Saturday, July 2

£40k for a holiday home – should you go for it?

A home in the sun for £40,000: Is it too good to be true?

We look at the pros and cons of buying on the continent now it’s become cheaper

As the pound shoots up against the euro, the price of a bolthole on the continent is rapidly shedding its cost.Last summer the value of sterling was around €1.14, whereas it’s now hovering at €1.26.Coupled with a few years of falling prices in Europe and, suddenly, that farmhouse in the Tuscan Hills or villa next to the beach looks remarkably good value – especially when compared with overheated parts of the British market.It’s entirely possible to pick up a property for as little as £40,000 in southern Italy and a home for less than £100,000 in Spain and Portugal (See gallery below).

Perhaps it’s not surprising, then, that overseas property specialists are reporting surging interest.

Finance firm Conti said enquiries in the second quarter of this year increased by 38% compared with the same period last year.

“For someone considering a home in the eurozone worth €200,000, the property now costs £158,730 compared with £175,439 at the start of August 2013. That’s a saving of £16,709,” commented Clare Nessling, director at Conti.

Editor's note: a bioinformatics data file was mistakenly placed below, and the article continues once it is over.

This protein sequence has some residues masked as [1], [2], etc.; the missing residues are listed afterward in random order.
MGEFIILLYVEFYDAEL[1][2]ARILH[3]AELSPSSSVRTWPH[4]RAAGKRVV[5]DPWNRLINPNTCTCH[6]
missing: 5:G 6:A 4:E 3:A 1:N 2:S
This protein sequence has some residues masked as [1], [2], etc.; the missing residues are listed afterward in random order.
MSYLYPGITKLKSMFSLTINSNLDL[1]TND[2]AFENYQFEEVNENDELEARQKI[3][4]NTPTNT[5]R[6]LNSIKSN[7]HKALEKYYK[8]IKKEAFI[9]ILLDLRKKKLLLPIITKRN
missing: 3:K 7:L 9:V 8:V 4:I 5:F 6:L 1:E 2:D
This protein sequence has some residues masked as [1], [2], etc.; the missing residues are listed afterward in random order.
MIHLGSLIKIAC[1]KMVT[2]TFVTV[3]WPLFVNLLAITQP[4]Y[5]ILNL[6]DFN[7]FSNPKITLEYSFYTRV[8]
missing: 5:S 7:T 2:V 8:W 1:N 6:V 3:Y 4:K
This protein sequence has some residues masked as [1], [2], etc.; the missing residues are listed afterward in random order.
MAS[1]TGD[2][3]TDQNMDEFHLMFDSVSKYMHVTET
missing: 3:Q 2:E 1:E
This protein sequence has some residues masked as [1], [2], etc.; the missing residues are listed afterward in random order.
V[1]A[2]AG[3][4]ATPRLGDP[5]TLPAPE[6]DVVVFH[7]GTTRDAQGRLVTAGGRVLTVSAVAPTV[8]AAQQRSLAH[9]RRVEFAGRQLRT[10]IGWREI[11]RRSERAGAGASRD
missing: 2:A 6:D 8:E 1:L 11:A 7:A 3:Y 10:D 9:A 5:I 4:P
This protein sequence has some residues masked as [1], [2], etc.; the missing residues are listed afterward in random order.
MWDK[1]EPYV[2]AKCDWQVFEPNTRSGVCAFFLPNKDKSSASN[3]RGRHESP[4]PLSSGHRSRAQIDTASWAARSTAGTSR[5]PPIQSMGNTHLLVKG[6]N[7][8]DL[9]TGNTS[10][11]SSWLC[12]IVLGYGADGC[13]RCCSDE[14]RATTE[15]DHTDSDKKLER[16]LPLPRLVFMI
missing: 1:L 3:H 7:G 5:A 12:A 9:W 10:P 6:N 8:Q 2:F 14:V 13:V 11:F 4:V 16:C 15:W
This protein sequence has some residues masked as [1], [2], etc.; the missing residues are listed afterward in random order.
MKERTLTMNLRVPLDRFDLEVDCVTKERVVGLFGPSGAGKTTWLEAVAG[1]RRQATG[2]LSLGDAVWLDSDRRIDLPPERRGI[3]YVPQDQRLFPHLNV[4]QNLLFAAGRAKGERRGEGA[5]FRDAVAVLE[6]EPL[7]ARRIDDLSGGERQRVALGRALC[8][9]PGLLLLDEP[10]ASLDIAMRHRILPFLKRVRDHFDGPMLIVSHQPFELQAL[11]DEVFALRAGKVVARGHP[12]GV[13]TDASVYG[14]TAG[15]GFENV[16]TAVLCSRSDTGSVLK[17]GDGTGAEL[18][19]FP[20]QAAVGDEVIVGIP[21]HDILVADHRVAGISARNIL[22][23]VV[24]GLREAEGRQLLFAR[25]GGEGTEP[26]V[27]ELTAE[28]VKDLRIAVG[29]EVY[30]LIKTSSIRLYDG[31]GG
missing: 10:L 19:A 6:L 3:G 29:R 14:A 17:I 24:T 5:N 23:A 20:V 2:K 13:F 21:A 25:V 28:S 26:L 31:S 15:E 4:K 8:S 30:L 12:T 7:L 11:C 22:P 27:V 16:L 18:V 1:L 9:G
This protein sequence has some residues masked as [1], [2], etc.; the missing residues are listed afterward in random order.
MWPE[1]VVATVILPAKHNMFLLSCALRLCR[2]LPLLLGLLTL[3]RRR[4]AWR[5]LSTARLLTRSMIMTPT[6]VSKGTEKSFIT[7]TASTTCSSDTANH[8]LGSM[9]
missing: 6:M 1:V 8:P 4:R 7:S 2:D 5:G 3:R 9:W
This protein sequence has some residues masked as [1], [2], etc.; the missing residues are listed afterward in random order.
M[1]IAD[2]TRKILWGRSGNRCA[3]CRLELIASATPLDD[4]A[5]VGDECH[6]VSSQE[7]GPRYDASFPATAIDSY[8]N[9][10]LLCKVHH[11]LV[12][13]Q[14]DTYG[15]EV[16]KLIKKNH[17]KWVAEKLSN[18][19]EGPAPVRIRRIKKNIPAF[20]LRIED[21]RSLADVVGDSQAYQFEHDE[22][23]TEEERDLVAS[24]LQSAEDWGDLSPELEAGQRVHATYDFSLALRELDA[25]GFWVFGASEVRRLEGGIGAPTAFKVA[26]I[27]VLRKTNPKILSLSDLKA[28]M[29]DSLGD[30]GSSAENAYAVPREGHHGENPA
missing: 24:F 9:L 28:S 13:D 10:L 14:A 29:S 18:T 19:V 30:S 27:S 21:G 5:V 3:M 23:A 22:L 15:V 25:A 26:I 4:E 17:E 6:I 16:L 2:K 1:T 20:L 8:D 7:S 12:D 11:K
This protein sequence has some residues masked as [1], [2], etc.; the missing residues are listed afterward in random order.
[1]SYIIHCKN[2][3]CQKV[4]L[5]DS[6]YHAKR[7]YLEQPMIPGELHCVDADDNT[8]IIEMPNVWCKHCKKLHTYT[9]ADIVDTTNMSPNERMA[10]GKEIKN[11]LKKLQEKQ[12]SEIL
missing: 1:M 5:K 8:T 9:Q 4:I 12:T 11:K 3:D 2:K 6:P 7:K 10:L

So is now the time to buy and if so where?


Normandy, France £308,000 (Chestertons International)Normandy, France £308,000 (Chestertons International)

Our continental neighbour is a firm favourite among Brits. It’s easy to get to and has glorious cheese, wine and gastronomy awaiting our arrival.


Mortgage rates in France have reached record lows in recent weeks to average just 2.85%, while a 20-year fix is available at 3.25%.

“Since the start of the year government bonds have decreased by almost 70 basis points (0.7%) and this has pushed high street lending down even further,” commented John Busby at French Private Finance.

He reports that availability of finance helped stimulate a bumper number of ski property sales in the winter just passed.

Guy Watson-Smith, director of agency Fine & Country Cannes, said: “The negativity surrounding the property market when President Hollande took office has largely dissipated and the market has begun to pick up, aided by some policy decisions which were aimed at re-igniting the market. Most notable amongst them is the temporary relief of a 25% reduction in capital gains tax.”


At the start of the year, the national association of French estate agents gave a gloomy outlook for 2014, predicting that average prices would fall by around 4%, after already tumbling 2.9% in 2013.